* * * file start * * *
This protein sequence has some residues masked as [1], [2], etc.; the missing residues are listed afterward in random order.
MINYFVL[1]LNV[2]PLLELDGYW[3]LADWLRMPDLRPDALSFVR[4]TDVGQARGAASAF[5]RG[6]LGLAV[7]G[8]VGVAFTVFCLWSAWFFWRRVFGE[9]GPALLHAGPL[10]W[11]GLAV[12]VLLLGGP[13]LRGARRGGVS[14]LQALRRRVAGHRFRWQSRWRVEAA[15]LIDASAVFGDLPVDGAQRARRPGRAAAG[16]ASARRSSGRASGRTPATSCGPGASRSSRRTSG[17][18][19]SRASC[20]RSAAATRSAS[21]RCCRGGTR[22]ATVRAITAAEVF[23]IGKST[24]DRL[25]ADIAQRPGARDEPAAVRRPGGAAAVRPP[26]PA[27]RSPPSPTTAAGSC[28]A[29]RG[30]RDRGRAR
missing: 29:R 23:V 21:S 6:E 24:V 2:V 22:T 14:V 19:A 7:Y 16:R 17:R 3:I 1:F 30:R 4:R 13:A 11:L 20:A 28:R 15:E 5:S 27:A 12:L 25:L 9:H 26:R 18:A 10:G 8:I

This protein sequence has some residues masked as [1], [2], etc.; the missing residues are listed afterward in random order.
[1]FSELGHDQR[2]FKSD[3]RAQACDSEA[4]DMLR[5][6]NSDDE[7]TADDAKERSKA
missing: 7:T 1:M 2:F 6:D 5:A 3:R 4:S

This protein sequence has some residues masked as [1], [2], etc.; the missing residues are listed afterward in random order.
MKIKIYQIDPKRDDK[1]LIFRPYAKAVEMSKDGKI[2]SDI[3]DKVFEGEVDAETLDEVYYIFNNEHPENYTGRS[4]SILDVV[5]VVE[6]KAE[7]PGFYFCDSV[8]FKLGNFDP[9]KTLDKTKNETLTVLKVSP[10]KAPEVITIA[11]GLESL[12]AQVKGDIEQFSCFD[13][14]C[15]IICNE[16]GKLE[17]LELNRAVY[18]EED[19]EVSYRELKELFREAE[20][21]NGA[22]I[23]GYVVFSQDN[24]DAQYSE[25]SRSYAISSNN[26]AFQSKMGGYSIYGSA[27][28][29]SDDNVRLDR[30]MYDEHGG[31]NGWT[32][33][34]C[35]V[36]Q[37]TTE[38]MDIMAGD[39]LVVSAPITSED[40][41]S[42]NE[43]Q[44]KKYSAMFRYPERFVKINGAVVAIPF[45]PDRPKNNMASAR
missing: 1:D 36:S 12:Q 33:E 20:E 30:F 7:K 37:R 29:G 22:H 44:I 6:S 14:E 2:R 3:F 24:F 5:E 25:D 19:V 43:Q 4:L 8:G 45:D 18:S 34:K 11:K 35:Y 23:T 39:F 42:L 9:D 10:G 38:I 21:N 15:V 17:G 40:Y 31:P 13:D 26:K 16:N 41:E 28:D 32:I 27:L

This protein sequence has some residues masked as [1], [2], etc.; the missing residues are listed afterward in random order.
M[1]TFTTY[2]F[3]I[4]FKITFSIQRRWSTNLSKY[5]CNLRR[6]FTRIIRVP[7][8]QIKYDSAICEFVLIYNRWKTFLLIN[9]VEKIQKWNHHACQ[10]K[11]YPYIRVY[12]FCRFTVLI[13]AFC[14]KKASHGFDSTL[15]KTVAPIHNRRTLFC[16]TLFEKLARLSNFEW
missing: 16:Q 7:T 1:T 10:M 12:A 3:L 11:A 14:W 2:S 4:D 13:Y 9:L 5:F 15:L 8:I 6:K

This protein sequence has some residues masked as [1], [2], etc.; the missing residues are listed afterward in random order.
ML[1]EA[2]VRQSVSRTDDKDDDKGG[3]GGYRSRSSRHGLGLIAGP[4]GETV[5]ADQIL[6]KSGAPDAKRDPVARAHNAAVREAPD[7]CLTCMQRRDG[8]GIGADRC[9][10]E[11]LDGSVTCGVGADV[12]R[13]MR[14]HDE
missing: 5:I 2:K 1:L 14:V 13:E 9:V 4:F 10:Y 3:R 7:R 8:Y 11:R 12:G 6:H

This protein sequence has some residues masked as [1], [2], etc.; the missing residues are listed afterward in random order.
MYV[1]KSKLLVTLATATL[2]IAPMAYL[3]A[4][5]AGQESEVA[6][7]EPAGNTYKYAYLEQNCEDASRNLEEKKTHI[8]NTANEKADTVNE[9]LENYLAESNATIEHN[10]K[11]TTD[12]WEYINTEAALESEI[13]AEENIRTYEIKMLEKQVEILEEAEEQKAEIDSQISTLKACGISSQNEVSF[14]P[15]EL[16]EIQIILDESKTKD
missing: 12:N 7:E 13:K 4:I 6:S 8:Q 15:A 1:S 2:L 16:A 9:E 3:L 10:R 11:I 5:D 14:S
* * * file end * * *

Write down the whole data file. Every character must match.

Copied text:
This protein sequence has some residues masked as [1], [2], etc.; the missing residues are listed afterward in random order.
MINYFVL[1]LNV[2]PLLELDGYW[3]LADWLRMPDLRPDALSFVR[4]TDVGQARGAASAF[5]RG[6]LGLAV[7]G[8]VGVAFTVFCLWSAWFFWRRVFGE[9]GPALLHAGPL[10]W[11]GLAV[12]VLLLGGP[13]LRGARRGGVS[14]LQALRRRVAGHRFRWQSRWRVEAA[15]LIDASAVFGDLPVDGAQRARRPGRAAAG[16]ASARRSSGRASGRTPATSCGPGASRSSRRTSG[17][18][19]SRASC[20]RSAAATRSAS[21]RCCRGGTR[22]ATVRAITAAEVF[23]IGKST[24]DRL[25]ADIAQRPGARDEPAAVRRPGGAAAVRPP[26]PA[27]RSPPSPTTAAGSC[28]A[29]RG[30]RDRGRAR
missing: 29:R 23:V 21:S 6:E 24:V 2:V 22:T 14:V 19:A 7:Y 16:R 17:R 3:I 1:F 30:R 4:R 13:A 11:L 20:A 28:R 15:E 5:S 27:A 12:L 25:L 9:H 26:R 18:A 10:G 8:I

This protein sequence has some residues masked as [1], [2], etc.; the missing residues are listed afterward in random order.
[1]FSELGHDQR[2]FKSD[3]RAQACDSEA[4]DMLR[5][6]NSDDE[7]TADDAKERSKA
missing: 7:T 1:M 2:F 6:D 5:A 3:R 4:S

This protein sequence has some residues masked as [1], [2], etc.; the missing residues are listed afterward in random order.
MKIKIYQIDPKRDDK[1]LIFRPYAKAVEMSKDGKI[2]SDI[3]DKVFEGEVDAETLDEVYYIFNNEHPENYTGRS[4]SILDVV[5]VVE[6]KAE[7]PGFYFCDSV[8]FKLGNFDP[9]KTLDKTKNETLTVLKVSP[10]KAPEVITIA[11]GLESL[12]AQVKGDIEQFSCFD[13][14]C[15]IICNE[16]GKLE[17]LELNRAVY[18]EED[19]EVSYRELKELFREAE[20][21]NGA[22]I[23]GYVVFSQDN[24]DAQYSE[25]SRSYAISSNN[26]AFQSKMGGYSIYGSA[27][28][29]SDDNVRLDR[30]MYDEHGG[31]NGWT[32][33][34]C[35]V[36]Q[37]TTE[38]MDIMAGD[39]LVVSAPITSED[40][41]S[42]NE[43]Q[44]KKYSAMFRYPERFVKINGAVVAIPF[45]PDRPKNNMASAR
missing: 1:D 36:S 12:Q 33:E 20:E 30:F 7:K 37:R 29:G 22:H 44:I 6:S 14:E 2:R 3:F 24:F 5:E 25:D 19:V 43:Q 4:L 8:G 45:D 18:S 34:K 11:K 35:Y 23:T 39:F 42:L 9:D 10:G 38:I 21:N 15:V 17:G 40:Y 31:P 13:D 26:K 16:N 41:E 28:D 32:I 27:L

This protein sequence has some residues masked as [1], [2], etc.; the missing residues are listed afterward in random order.
M[1]TFTTY[2]F[3]I[4]FKITFSIQRRWSTNLSKY[5]CNLRR[6]FTRIIRVP[7][8]QIKYDSAICEFVLIYNRWKTFLLIN[9]VEKIQKWNHHACQ[10]K[11]YPYIRVY[12]FCRFTVLI[13]AFC[14]KKASHGFDSTL[15]KTVAPIHNRRTLFC[16]TLFEKLARLSNFEW
missing: 16:Q 7:T 1:T 10:M 12:A 3:L 11:A 14:W 2:S 4:D 13:Y 9:L 5:F 15:L 8:I 6:K

This protein sequence has some residues masked as [1], [2], etc.; the missing residues are listed afterward in random order.
ML[1]EA[2]VRQSVSRTDDKDDDKGG[3]GGYRSRSSRHGLGLIAGP[4]GETV[5]ADQIL[6]KSGAPDAKRDPVARAHNAAVREAPD[7]CLTCMQRRDG[8]GIGADRC[9][10]E[11]LDGSVTCGVGADV[12]R[13]MR[14]HDE
missing: 5:I 2:K 1:L 14:V 13:E 9:V 4:F 10:Y 3:R 7:R 8:Y 11:R 12:G 6:H

This protein sequence has some residues masked as [1], [2], etc.; the missing residues are listed afterward in random order.
MYV[1]KSKLLVTLATATL[2]IAPMAYL[3]A[4][5]AGQESEVA[6][7]EPAGNTYKYAYLEQNCEDASRNLEEKKTHI[8]NTANEKADTVNE[9]LENYLAESNATIEHN[10]K[11]TTD[12]WEYINTEAALESEI[13]AEENIRTYEIKMLEKQVEILEEAEEQKAEIDSQISTLKACGISSQNEVSF[14]P[15]EL[16]EIQIILDESKTKD
missing: 12:N 7:E 13:K 4:I 6:S 8:Q 15:A 1:S 2:L 16:A 9:E 3:L 10:R 11:I 5:D 14:S